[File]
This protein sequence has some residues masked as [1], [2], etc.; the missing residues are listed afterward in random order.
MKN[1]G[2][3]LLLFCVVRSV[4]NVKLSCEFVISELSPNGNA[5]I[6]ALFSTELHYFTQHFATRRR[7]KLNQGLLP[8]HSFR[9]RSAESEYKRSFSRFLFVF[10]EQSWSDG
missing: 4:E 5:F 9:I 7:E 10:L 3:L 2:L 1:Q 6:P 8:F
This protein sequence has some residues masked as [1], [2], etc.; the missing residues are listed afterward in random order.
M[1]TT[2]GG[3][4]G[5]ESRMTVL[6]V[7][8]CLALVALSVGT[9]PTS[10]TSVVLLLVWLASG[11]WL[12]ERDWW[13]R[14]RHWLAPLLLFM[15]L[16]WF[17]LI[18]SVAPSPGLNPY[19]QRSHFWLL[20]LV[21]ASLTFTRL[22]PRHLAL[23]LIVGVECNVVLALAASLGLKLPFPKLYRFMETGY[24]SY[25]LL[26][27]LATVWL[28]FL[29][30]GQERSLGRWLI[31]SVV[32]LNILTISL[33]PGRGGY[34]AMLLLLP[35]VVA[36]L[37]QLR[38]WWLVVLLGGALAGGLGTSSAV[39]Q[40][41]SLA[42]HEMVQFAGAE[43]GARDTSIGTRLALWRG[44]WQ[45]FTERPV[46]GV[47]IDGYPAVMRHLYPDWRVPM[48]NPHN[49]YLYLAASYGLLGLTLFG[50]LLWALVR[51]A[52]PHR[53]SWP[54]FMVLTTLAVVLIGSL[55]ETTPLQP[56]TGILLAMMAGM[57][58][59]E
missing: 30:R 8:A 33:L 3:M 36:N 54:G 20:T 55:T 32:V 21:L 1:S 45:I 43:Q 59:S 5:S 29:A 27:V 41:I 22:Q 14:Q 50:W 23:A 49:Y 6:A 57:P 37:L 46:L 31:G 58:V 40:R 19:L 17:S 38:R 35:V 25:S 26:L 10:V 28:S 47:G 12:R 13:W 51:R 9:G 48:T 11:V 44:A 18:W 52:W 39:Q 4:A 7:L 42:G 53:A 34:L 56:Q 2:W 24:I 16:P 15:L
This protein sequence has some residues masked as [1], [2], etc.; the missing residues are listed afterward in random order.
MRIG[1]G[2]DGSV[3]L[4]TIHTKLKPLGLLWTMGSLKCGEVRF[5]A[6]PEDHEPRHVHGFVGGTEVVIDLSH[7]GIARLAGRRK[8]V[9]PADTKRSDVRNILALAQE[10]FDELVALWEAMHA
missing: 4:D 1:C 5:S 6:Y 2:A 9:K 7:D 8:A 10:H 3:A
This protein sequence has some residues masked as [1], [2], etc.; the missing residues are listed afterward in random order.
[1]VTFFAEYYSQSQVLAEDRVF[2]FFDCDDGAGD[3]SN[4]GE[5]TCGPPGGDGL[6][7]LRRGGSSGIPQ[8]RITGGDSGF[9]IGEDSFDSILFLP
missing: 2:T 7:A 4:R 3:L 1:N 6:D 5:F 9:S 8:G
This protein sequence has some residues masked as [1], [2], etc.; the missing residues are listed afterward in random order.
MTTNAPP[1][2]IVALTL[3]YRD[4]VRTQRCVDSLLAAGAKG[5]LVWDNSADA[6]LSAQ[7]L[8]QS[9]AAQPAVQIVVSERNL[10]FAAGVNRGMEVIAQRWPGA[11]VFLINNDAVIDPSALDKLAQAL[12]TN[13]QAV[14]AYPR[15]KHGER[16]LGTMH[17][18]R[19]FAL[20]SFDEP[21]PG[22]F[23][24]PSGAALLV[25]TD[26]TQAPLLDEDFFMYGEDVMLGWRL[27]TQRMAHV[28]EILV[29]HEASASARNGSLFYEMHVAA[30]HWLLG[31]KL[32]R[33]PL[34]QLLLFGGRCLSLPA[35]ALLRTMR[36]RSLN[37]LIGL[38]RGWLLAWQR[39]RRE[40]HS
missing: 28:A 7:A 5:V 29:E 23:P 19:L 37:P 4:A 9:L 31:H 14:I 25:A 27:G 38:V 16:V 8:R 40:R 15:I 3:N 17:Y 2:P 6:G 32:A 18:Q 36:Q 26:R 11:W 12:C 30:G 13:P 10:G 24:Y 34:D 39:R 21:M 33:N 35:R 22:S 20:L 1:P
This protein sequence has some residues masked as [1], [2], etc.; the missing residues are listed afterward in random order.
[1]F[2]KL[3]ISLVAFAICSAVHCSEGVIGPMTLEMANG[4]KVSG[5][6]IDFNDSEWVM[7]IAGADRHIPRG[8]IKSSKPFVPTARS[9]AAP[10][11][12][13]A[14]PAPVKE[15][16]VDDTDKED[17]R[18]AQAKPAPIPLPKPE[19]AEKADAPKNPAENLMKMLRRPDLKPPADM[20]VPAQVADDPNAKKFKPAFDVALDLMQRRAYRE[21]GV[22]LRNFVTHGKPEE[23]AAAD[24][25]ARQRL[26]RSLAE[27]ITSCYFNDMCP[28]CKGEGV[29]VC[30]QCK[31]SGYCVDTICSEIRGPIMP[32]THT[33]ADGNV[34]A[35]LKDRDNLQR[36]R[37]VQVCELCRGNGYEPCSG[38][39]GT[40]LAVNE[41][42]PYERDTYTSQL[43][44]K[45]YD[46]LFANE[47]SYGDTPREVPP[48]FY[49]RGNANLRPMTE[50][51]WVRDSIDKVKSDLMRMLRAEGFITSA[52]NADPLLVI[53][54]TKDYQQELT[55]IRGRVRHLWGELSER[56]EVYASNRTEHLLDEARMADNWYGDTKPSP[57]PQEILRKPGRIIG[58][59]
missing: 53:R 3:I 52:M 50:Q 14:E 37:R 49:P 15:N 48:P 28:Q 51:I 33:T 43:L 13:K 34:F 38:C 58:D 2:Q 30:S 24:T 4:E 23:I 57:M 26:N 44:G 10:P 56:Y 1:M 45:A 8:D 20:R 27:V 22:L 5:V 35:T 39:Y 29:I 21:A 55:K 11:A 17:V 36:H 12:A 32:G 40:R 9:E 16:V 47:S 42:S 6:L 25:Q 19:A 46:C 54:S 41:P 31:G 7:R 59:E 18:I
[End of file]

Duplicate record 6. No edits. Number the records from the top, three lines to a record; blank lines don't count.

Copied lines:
This protein sequence has some residues masked as [1], [2], etc.; the missing residues are listed afterward in random order.
[1]F[2]KL[3]ISLVAFAICSAVHCSEGVIGPMTLEMANG[4]KVSG[5][6]IDFNDSEWVM[7]IAGADRHIPRG[8]IKSSKPFVPTARS[9]AAP[10][11][12][13]A[14]PAPVKE[15][16]VDDTDKED[17]R[18]AQAKPAPIPLPKPE[19]AEKADAPKNPAENLMKMLRRPDLKPPADM[20]VPAQVADDPNAKKFKPAFDVALDLMQRRAYRE[21]GV[22]LRNFVTHGKPEE[23]AAAD[24][25]ARQRL[26]RSLAE[27]ITSCYFNDMCP[28]CKGEGV[29]VC[30]QCK[31]SGYCVDTICSEIRGPIMP[32]THT[33]ADGNV[34]A[35]LKDRDNLQR[36]R[37]VQVCELCRGNGYEPCSG[38][39]GT[40]LAVNE[41][42]PYERDTYTSQL[43][44]K[45]YD[46]LFANE[47]SYGDTPREVPP[48]FY[49]RGNANLRPMTE[50][51]WVRDSIDKVKSDLMRMLRAEGFITSA[52]NADPLLVI[53][54]TKDYQQELT[55]IRGRVRHLWGELSER[56]EVYASNRTEHLLDEARMADNWYGDTKPSP[57]PQEILRKPGRIIG[58][59]
missing: 53:R 3:I 52:M 50:Q 14:E 37:R 49:P 15:N 48:P 28:Q 51:I 33:T 43:L 13:K 34:F 38:C 58:D 2:Q 30:S 24:T 4:E 23:I 57:M 26:N 44:G 10:P 56:Y 1:M 45:A 8:D 20:R 27:V 22:L 5:V 35:T 39:Y 29:I 21:A 55:K 11:A 17:V 36:H 12:A 32:G 40:R 9:E 16:V 47:S 42:S 6:L 25:Q 19:A 46:C 54:S 41:P 31:G 7:R 59:E 18:I